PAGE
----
Max Renn (James Wood) is looking for something to boost ratings of his local TV station. His aid “discovers” the Videodrome, supposedly by intercepting a satellite feed from the Orient. The Videodrome is ultra S/M pornography. Renn becomes fascinated, then addicted to it, and goes on a quest to get the rights to add it to his station’s programming.
But instead, he comes under control of powerful forces. Indeed, the video images actually change his body, such that the TV becomes “the retina of the mind’s eye.” As the figure Brian O’Blivion later explains, “television is reality, and reality is less than television.”
Renn’s life gradually loses all distinction between hallucination and reality. Yet a spark within still clings to the old reality, and he desperately tries to break back to it. But the question is, can he still, or is it too late?
When reality is so distorted, how do you know who is friend and who is manipulator? He entrusts himself to optometrist “Convex” at Spectacular Video (they make cheap glasses for the third world, and also weapons for NATO). But Convex informs him, “a little S&M will be necessary. Exposure to violence opens up receptors in the mind which allows the videodrome signal to enter in.”
Later, he starts intoning about the “new flesh.” But it is unclear to me what the new flesh is supposed to be. In the arc of the story, it should be the Videodrome/tumor which is the new video synthetic reality. But then, he chants, “death to Videodrome. Long live the new flesh.”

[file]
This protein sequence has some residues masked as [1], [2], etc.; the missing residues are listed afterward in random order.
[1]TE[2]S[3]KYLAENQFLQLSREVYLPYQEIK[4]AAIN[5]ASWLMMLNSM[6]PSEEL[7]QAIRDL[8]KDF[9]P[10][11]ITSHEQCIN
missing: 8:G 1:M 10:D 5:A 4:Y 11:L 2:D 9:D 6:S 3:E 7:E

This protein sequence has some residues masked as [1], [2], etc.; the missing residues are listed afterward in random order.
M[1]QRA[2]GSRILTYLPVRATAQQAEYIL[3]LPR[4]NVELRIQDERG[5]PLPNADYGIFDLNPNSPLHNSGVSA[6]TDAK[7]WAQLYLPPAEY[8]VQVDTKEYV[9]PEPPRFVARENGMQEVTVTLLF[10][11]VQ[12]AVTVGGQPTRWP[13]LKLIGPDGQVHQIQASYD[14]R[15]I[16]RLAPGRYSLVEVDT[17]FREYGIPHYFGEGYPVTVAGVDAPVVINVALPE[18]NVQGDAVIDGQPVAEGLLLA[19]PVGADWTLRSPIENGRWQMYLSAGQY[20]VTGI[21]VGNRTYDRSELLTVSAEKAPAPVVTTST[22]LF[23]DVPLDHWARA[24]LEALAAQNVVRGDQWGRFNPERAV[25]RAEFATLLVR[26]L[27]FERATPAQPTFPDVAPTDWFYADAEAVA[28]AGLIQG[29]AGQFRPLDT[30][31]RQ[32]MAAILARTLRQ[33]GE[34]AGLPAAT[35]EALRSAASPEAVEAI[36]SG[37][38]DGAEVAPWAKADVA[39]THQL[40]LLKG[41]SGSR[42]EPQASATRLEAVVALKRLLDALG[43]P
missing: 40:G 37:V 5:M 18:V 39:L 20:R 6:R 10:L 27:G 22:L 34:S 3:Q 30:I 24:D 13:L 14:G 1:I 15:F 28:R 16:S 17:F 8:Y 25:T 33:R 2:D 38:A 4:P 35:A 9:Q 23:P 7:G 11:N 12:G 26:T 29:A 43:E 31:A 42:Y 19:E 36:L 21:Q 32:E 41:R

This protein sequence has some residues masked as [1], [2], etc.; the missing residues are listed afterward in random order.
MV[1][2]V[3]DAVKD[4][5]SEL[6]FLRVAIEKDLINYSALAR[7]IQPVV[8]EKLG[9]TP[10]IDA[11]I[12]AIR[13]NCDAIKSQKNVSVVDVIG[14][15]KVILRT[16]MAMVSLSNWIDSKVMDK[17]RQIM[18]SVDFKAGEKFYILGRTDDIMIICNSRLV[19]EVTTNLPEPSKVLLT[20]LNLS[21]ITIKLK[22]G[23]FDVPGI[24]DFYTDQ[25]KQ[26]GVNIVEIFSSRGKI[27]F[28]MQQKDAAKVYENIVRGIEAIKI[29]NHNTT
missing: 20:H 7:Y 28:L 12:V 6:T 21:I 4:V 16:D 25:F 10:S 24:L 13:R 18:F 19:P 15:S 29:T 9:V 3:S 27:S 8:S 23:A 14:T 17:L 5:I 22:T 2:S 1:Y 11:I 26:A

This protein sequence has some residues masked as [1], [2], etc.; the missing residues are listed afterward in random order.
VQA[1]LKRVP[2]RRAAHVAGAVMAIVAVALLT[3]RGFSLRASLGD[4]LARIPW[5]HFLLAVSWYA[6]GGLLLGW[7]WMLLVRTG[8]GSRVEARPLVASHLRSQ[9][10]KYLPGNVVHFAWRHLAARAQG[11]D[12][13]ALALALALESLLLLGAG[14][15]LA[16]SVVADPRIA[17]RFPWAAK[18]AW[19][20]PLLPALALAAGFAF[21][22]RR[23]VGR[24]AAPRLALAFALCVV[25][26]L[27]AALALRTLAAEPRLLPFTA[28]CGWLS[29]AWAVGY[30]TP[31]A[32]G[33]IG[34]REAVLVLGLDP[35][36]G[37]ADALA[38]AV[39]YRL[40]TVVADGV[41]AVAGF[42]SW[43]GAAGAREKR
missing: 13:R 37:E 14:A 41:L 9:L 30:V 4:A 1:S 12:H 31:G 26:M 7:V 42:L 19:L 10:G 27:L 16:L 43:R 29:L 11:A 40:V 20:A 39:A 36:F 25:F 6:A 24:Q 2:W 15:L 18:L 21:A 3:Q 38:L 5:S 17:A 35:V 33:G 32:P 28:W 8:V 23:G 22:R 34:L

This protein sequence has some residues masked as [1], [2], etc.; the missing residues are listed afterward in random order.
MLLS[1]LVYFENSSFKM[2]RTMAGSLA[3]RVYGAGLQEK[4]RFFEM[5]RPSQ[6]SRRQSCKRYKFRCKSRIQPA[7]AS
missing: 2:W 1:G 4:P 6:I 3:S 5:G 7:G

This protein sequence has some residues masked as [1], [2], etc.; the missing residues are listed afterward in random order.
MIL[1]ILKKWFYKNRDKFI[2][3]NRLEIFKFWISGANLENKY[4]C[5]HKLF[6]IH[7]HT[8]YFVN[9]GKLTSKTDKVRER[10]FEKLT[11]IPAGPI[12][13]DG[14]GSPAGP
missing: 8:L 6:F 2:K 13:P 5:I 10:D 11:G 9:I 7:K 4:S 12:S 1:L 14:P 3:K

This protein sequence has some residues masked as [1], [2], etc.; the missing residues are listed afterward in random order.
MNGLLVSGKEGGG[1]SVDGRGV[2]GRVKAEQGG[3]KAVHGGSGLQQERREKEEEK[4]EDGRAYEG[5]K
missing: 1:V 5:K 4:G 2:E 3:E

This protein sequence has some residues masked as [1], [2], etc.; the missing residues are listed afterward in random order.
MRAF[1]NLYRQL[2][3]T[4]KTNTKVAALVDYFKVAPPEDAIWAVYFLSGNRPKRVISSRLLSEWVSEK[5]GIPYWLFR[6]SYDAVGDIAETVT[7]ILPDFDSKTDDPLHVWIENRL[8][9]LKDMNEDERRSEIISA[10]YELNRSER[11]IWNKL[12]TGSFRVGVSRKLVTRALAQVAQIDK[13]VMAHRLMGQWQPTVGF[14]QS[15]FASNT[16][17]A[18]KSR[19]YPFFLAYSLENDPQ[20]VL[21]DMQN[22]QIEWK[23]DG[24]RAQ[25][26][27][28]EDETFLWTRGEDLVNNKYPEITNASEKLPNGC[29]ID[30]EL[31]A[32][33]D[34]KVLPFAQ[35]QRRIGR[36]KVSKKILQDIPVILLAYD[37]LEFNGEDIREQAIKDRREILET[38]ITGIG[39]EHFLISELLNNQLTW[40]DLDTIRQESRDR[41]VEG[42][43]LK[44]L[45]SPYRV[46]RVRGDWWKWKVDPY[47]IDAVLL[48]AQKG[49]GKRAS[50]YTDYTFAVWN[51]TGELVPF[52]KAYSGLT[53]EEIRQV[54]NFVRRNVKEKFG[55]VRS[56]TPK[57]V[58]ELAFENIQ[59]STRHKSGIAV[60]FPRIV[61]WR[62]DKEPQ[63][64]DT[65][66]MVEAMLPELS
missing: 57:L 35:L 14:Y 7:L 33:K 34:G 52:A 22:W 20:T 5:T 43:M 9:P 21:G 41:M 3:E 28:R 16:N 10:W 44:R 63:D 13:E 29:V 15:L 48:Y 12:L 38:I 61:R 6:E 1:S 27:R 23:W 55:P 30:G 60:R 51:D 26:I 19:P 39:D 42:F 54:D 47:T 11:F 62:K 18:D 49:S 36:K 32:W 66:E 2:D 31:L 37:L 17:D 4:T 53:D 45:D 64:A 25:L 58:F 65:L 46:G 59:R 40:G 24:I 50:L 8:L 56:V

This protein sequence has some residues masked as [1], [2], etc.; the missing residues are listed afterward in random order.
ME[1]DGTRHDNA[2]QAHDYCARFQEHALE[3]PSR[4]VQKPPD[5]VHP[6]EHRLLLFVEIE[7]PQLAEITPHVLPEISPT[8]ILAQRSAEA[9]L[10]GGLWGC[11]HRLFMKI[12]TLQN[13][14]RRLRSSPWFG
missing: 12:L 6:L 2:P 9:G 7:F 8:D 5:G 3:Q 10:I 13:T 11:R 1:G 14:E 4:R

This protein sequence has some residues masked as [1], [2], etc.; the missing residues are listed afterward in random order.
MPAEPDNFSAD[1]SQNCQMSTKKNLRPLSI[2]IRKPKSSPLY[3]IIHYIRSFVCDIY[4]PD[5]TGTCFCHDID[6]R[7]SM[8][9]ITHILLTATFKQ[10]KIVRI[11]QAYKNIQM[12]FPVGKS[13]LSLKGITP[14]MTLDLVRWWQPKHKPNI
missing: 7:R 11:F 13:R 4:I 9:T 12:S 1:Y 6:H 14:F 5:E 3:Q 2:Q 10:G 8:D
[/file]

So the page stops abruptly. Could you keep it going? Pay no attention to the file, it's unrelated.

1. Is the “new flesh” an hegelian way to resolve the conflict between the videodrome organ and the old flesh? If so, how does it help? He still seems to remain under the control of the conspiracy even after dedicating self to the new flesh. So is the message then that there is no hybrid solution other than returning to the old flesh? If so, then that would be good, but it does not come out clearly.
2. The movie has the opportunity to deliver a particular moral insight, and even comes close to delivering it, but in the end fails: namely, that there is inward willful approval of the initial motions that draw one into perversion, so that when the perversion becomes bigger than what one can control, it does not remove culpability. But this theme is left undeveloped.
I found the names of some of the characters too allegorical or preachy.
On the good side is the warning that ultra-violence may open the mind to dark areas that ought not to be explored. There is good reason why in earlier more healthy eras police did not reveal the details of particularly horrific crimes to the public. On the other hand, if there is a “moral message” to the movie, is not the medium of conveying it a violation of the very message?
Michael Hoffman claims that this movie is explicitly Rosicrucian propaganda, but whether he has specific evidence of this or it is a speculative extrapolation is unclear. On that view, the movie is a revelation of the method of “the revelation of the method” [my repetition is intentional], namely, showing how certain powerful manipulators will create a new way of thinking by carefully constructed video imaging and message implantation. In that sense, the movie has affinities both with Huxley’s Brave New World, and the later Matrix. If Hoffman is right, however, it is not so much a warning a la Huxley, as a mocking last laugh (or first laugh, as the case may be). As if to say, “we’re gonna get you, and here’s how.”
There is so much disturbing, perverse, and dehumanising imagery that I cannot recommend watching this movie, except as part of research into conspiracy and occult phenomenology for those that feel led to do so.